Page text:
By: Tracy Levine, President, Advantage Talent, Inc.
Most articles about IFRS have been technical in nature. The focus has been on what items will be accounted for differently under IFRS versus GAAP. Little attention has been given to how the switch to IFRS will affect corporate governance. While the SEC supports the switch to IFRS, they have expressed concern that the switch will cause a short term SOX compliance issue as it relates to financial experts on the audit committee. Under SOX at least one member of the Audit Committee must be defined as an Audit Committee Expert. The SEC defines an Audit Committee Financial expert as a person who has the following attributes:
An understanding of generally accepted accounting principles and financial statements;………………..Under the final rules, a person must have acquired such attributes through any one or more of the following:
(1) Education and experience as a principal financial officer, principal accounting officer, controller, public accountant or auditor or experience in one or more positions that involve the performance of similar functions;
(2) Experience actively supervising a principal financial officer, principal accounting officer, controller, public accountant, auditor or person performing similar functions;
(3) Experience overseeing or assessing the performance of companies or public accountants with respect to the preparation, auditing or evaluation of financial statements; or
(4) Other relevant experience.
Under the final rules the SEC makes it clear that just because someone was already serving on an Audit Committee did not mean they could automatically be grandfathered in as the Audit Committee Financial Expert. It further states that the fact that a person has experience as a public accountant or auditor, a principal financial officer, controller or principal accounting officer or experience in a similar position would not, by itself, justify the board of directors in deeming the person to be an Audit Committee Financial expert.
The rules of the game are changing. An understanding of GAAP is no longer going to be the starting benchmark. IFRS knowledge is going to be the starting benchmark. Audit Committee Financial Experts familiar with IFRS are going to be in short supply. Very few financial experts have the prerequisite experience to qualify as the expert under SOX. One of the groups actively preparing for and educating their members about the switch to IFRS is Certified Public Accountants (CPA). Starting in 2011, the CPA Exam will include testing on IFRS. A CPA is required to finish a predetermined amount of Continuing Professional Education (CPE) each year to keep their licenses current. For the last couple of years they have been able to take numerous CPE Classes on IFRS. Putting a CPA with IFRS training on the Audit Committee may be one of the steps companies may have to take to protect themselves from litigation.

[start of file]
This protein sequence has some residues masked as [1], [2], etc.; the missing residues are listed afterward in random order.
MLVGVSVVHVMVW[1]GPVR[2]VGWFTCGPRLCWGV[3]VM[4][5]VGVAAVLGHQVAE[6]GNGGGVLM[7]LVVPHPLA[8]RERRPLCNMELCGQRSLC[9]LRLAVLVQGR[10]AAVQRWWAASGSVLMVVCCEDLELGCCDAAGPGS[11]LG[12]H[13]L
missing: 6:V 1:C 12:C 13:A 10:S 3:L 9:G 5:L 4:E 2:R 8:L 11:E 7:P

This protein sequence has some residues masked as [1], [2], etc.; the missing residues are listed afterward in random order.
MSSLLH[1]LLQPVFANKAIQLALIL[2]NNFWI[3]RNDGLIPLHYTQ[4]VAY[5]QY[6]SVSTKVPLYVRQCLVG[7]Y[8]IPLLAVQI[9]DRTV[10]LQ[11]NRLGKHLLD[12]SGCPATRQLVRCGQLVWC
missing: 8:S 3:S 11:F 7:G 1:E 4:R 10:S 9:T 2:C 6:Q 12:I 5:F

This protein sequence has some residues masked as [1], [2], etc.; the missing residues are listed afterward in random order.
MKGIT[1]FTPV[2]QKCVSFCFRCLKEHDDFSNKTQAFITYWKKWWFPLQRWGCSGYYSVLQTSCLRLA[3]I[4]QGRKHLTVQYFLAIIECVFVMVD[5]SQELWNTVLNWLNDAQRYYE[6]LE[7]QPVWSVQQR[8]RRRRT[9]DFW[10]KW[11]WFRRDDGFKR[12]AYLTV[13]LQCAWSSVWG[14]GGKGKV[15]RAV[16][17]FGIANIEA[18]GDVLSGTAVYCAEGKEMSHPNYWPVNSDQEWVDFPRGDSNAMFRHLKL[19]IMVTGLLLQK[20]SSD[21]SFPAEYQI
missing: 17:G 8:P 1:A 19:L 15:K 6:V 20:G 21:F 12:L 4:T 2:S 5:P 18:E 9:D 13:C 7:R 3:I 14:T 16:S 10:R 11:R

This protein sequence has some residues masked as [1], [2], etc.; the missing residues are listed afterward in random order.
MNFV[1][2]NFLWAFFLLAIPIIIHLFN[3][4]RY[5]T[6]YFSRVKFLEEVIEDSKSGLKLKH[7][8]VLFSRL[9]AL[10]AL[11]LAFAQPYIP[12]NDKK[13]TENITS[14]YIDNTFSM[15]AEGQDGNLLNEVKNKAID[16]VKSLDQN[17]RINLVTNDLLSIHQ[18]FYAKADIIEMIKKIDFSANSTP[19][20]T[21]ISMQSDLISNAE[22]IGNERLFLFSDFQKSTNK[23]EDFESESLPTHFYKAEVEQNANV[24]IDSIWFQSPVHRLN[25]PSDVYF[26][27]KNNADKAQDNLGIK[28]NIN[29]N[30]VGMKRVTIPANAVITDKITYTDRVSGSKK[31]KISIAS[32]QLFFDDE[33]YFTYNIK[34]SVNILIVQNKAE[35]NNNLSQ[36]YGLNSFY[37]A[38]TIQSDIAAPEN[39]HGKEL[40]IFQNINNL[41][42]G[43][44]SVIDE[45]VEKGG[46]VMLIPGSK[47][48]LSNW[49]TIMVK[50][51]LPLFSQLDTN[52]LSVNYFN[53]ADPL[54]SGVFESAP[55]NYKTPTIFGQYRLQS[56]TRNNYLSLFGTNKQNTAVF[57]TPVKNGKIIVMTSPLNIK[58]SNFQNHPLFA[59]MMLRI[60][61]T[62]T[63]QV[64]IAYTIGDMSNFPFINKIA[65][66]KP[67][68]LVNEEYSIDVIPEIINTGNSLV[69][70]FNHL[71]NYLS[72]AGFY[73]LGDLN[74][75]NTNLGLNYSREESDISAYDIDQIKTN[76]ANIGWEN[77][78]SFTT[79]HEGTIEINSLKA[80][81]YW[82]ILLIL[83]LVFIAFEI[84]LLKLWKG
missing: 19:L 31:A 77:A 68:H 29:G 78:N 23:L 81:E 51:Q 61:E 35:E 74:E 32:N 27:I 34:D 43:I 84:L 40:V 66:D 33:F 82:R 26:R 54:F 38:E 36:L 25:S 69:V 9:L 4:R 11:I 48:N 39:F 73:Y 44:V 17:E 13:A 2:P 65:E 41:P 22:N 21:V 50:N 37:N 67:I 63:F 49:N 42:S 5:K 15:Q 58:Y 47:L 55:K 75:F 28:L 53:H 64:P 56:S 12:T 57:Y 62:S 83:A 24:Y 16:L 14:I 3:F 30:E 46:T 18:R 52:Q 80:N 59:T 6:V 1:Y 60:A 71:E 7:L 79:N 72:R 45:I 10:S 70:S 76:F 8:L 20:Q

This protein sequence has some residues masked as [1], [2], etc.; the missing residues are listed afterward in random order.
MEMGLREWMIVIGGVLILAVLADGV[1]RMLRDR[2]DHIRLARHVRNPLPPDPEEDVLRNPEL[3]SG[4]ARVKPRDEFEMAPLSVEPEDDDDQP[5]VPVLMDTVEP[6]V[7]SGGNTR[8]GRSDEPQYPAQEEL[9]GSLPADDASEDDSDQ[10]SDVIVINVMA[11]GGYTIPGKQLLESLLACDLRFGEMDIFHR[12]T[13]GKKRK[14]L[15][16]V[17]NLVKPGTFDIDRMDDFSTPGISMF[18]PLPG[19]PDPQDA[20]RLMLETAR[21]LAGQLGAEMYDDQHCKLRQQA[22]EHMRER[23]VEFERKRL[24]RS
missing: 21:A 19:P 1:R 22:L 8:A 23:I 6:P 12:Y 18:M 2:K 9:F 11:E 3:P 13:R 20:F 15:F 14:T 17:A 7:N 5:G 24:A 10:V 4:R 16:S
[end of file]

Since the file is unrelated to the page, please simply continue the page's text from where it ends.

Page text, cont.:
Shareholders have become very litigious. Many feel the gatekeepers have failed miserably and left the shareholders with diminished assets. The Security Police and Fire Professionals of America are suing Goldman Sachs and Morgan Stanley over large bonuses and losses sustained by investors. The Atlanta Firefighters’ Pension Fund is suing their custodian, Chicago-based Northern Trust, over risky investments. These are just a few examples of shareholders lashing out. Corporate Boards run the risk of finding themselves the next group of gatekeepers subject to shareholder litigation. If the company loses money or fraud is discovered, shareholders might put forth litigation challenging the competence of the Audit Committee Expert, the Audit Committee members and of corporate decisions approved by audit committees who are alleged to have lacked the necessary competence.
The Securities and Exchange Commission is soliciting comments on this issue and several others related to IFRS and Corporate Governance. If you are interested in commenting on this issue, the SEC requests the following:
DATES: Comments should be received on or before October 18, 2010.
ADDRESSES: Comments may be submitted by any of the following methods:
•Use the Commission’s Internet comment form
•Send an e-mail to email@example.com. Please include File Number 4-608 on the
subject line; or
•Use the Federal eRulemaking Portal (http://www.regulations.gov). Follow the instructions for submitting comments.
•Send paper comments in triplicate to
Elizabeth M. Murphy, Secretary
Securities and Exchange Commission
100 F Street, NE
Washington, DC 20549–1090.
All submissions should refer to File No. 4-608. This file number should be included on the subject line if e-mail is used.
Click the following link to read about all of the Coporate Governance Issues being addressed by the SEC: http://www.sec.gov/rules/other/2010/33-9134.pdf